Date of Award:
Master of Science (MS)
Department name when degree awarded
Cuterebra are robust flies, which in flight resemble large black bees. Little is known about the bionomics of most of the species included in this genus. Nearly all members of this group parasitize rodents and lagomorphs. Some species have a wide host range, others seem to be specific or semi-specific to a single host. Accidental parasitism of animals other than specific host animals does occur. In such cases the larvae or the host usually die before the larvae can mature. There is a wide variation in the effect of of the parasite on its host. If the parasite is found in a natural host, the ability of the host to tolerate the parasite is much greater. In chipmunks one to three parasites have no apparent effect but with four to nine parasites in one animal, there is a loss of weight and a decrease in activity. Occasionally death results from parasitism by Cuterebra.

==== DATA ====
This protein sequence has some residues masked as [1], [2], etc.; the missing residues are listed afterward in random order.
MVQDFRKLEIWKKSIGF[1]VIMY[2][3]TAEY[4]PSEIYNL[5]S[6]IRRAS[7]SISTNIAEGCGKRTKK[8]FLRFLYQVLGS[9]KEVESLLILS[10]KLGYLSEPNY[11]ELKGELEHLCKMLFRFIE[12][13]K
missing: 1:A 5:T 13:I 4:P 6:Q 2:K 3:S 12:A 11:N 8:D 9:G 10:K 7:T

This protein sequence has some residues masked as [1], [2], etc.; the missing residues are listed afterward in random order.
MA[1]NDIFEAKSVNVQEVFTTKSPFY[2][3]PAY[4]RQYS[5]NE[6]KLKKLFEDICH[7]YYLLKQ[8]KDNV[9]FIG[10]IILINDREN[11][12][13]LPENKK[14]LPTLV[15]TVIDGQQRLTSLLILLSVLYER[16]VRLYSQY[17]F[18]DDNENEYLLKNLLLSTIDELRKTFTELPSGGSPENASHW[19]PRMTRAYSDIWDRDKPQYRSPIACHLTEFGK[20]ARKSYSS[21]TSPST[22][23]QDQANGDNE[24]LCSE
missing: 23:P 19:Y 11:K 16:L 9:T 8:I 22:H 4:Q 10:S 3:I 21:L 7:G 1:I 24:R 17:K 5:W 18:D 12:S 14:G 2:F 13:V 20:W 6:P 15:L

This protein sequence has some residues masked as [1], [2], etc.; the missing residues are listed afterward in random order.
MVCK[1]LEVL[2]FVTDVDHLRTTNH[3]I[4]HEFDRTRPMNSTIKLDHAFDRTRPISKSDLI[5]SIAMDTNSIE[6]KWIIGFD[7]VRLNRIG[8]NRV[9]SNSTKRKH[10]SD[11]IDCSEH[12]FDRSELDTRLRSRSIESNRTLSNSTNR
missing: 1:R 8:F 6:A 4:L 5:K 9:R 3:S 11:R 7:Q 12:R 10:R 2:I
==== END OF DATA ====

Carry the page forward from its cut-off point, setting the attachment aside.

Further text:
A valid key to the species of this genus does not exist. It is the purpose of this paper to establish a valid key for the described species of Cuterebra found in Utah and the neighboring states and to furnish descriptions of these species, which in conjunction with the key will aid the reader in identification of Cuterebra specimens. Whenever possible the host or hosts associated with each species will be listed.
Within the genus Cuterebra there are several species complexes. As used here, complexes are supposedly intraspecific groups which have several major characteristics in common but differ on a few minor points. Only more detailed studies on the members of these complexes will indicate the extent of intraspecific variation and the delimitation of a true species.
Graham, Charles L., "Cuterebra (Diptera: Cuterebridae) of Utah and the Neighboring States" (1962). All Graduate Theses and Dissertations. 6874.
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